My thoughts on Git

I have been working with Git for a while now, and I have a few thoughts about it. I am used to the SVN model, where multiple developers check out of a central repository, make changes locally and then commit them back to the repo (and repair failed merges). While SVN is not perfect, at least I am comfortable with it and know what to expect from it. While some of my issues with Git may relate solely to my relative unfamiliarity with it, at least it seems like I am not the only one with issues.

In reading through the man pages and all the documentation I can find on line (including the Git – SVN Crash Course) I was totally unprepared for what actually happens. According to the Crash Course git commit -a does the same thing as svn commit, but that is not quite the case. After a commit the files still need to be moved to the repo. So as I am looking for the best way to do that I find git push. Well, it would seem to me that firing off a git push would mean that I want the files I have modified and committed to merge into the repo I checked them out of. But that isn’t quite what happens if there are any working directories checked out the repo (meaning the one you are working on). It seems that the only way to properly get the files back into the repo is to issue a git pull from the repo aimed at your working branch. Hans Fugal said it best in his post from last year: git-push is less than worthless.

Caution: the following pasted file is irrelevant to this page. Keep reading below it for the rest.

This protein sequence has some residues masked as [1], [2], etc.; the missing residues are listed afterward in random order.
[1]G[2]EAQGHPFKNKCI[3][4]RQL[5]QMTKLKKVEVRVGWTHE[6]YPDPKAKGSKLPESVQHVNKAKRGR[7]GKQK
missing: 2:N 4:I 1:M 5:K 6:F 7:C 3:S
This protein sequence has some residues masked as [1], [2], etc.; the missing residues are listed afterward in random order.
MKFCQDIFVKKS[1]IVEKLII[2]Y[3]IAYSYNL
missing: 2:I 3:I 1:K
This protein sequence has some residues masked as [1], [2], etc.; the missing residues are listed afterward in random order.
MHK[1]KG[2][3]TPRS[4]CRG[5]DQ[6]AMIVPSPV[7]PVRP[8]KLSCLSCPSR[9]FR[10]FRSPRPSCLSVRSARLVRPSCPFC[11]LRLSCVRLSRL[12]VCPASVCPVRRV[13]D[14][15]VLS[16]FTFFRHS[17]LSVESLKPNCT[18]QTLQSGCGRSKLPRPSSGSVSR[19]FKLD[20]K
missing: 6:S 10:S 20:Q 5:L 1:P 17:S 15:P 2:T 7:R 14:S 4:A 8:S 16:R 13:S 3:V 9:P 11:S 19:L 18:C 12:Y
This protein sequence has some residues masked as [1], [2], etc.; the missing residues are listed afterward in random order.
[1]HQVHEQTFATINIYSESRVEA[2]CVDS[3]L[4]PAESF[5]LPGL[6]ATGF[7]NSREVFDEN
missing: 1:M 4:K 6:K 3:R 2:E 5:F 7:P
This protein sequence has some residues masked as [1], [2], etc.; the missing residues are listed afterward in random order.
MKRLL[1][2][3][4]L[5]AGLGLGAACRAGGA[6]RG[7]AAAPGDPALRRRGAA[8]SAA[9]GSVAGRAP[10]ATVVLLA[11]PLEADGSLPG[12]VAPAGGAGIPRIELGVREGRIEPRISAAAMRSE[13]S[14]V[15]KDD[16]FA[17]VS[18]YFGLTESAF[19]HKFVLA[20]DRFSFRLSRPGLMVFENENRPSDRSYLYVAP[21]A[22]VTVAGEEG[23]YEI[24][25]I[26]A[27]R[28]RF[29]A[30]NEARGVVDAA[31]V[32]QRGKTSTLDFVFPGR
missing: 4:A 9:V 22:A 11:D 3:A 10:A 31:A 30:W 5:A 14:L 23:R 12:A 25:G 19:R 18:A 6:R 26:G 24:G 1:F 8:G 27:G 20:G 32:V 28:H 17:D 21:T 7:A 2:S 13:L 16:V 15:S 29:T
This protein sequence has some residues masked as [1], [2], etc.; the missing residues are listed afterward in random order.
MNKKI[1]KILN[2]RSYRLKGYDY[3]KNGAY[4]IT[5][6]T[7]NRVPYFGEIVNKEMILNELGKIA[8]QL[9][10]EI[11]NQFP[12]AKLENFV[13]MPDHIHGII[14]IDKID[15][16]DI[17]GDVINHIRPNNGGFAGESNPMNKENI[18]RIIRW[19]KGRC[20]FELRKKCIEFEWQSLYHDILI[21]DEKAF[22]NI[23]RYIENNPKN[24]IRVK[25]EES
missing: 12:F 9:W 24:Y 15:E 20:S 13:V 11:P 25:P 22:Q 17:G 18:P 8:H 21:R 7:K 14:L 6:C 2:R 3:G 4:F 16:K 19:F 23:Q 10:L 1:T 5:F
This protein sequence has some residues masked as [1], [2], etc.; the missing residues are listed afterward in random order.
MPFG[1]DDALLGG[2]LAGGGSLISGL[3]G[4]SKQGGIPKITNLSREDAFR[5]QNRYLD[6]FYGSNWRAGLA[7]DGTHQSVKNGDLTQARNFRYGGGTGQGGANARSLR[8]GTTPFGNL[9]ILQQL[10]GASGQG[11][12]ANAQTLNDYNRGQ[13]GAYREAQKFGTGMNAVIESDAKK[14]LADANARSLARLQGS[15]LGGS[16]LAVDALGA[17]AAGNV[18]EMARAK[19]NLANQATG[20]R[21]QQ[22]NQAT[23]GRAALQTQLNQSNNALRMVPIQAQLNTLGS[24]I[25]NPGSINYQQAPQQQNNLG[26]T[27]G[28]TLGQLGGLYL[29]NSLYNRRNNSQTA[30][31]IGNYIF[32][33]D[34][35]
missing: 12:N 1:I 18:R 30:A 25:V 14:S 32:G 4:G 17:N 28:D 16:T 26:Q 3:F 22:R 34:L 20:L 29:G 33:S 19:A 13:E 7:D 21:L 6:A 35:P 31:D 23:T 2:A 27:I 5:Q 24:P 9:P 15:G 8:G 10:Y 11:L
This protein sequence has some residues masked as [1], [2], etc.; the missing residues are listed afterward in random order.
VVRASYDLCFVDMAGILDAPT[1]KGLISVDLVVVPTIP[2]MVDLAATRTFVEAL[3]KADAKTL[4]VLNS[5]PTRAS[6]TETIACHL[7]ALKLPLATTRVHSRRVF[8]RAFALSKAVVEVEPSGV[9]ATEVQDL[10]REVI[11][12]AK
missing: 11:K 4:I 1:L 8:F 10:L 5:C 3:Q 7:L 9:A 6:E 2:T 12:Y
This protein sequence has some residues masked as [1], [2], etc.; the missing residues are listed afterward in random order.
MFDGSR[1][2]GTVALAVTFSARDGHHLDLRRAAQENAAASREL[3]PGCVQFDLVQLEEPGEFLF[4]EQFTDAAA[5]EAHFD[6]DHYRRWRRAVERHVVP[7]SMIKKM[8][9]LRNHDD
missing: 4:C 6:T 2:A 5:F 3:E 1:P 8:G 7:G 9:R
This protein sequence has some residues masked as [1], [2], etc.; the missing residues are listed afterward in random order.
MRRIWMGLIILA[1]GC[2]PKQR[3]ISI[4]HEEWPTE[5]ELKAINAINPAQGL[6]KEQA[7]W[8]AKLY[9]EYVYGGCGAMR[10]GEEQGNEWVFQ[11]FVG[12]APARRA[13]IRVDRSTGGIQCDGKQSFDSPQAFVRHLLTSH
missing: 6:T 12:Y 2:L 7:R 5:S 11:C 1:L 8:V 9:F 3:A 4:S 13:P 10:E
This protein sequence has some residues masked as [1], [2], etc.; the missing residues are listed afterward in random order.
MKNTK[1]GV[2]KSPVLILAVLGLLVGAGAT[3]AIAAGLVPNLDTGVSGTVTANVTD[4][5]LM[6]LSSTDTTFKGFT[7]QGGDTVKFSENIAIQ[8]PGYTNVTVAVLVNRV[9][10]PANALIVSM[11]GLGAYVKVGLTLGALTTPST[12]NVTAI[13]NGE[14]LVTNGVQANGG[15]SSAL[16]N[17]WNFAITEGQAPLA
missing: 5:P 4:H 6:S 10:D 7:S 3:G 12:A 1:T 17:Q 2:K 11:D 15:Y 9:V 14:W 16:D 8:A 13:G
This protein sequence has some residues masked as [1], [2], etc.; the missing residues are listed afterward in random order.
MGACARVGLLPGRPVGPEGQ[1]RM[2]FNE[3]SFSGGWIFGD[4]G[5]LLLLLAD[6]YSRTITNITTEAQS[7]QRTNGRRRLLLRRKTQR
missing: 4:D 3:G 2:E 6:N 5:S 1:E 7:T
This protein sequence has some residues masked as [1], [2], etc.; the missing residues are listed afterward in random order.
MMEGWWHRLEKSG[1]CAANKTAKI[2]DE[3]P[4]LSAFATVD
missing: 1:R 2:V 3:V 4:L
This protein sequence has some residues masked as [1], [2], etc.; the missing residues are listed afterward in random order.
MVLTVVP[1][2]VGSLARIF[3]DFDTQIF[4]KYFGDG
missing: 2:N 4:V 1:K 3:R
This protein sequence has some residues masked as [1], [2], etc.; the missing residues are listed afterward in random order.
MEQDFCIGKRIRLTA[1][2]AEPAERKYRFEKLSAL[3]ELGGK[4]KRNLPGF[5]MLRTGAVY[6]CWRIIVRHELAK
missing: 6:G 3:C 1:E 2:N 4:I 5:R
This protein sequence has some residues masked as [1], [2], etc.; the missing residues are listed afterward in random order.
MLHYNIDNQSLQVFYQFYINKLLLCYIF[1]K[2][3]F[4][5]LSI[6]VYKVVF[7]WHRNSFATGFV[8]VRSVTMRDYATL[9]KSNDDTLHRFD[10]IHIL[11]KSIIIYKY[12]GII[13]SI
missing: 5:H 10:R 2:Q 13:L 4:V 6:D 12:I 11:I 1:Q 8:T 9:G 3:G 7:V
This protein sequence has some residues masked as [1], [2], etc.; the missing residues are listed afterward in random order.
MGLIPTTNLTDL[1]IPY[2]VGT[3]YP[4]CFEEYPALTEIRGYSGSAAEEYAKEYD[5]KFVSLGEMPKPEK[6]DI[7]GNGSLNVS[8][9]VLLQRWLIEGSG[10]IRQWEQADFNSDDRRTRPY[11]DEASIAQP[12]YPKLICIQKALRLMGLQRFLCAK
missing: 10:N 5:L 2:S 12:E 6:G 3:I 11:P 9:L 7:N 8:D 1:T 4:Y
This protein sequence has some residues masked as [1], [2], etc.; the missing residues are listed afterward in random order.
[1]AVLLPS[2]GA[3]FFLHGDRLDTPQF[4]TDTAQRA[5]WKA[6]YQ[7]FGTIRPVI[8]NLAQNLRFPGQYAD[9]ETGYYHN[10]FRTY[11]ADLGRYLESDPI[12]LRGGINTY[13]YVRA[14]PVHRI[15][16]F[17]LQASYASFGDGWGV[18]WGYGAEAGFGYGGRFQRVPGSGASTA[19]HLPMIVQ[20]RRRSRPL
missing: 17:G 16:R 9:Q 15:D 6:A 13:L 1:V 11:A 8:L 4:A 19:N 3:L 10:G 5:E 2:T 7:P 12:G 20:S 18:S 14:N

What this means is that I am unable to easily move changes from my laptop to the server. Instead, in order to reduce the number of steps I need to take I check out the repo I am working on (git clone) in my home directory on the server and then use sshfs to mount that directory locally. I do my work there, and then ssh in to the working directory, fire off git commit -a and then cd to the repo to pull from the working directory. Of course this seriously hampers my ability to work offline (as in I can’t). While I am sure there are plenty of good things about Git I am not yet really seeing them. With the exception of git stash I have yet to be wowed by anything Git has to offer. In the interest of fairness, however, I have not been incredibly wowed by anything SVN has to offer either, I just find it easier to use.

One Response so far

  1. 1

    John Reeves said,

    June 2, 2009 @ 7:58 am

    I still haven’t tried Git. I find the whole decentralized code control system interesting though. I decided to try out Bazaar (well, it was more like my only choice for the code I wanted to look at). It is also decentralized but newer. It allows you to do most (all?) of what Git does, but also allows you to do a SVN-like checkout of a branch. Then you can pass a switch to “bzr ci” what makes it check in locally. When you eventually do a normal commit, all changes are committed to the central repo, etc. I used it a while for when my internet was down. It seems pretty nice, and I’m pretty sure I’ve hardly scratched the surface for some of the cool stuff it can do.

    And its written in Python, so you know its good.

    Oh, and 12,450 spams.

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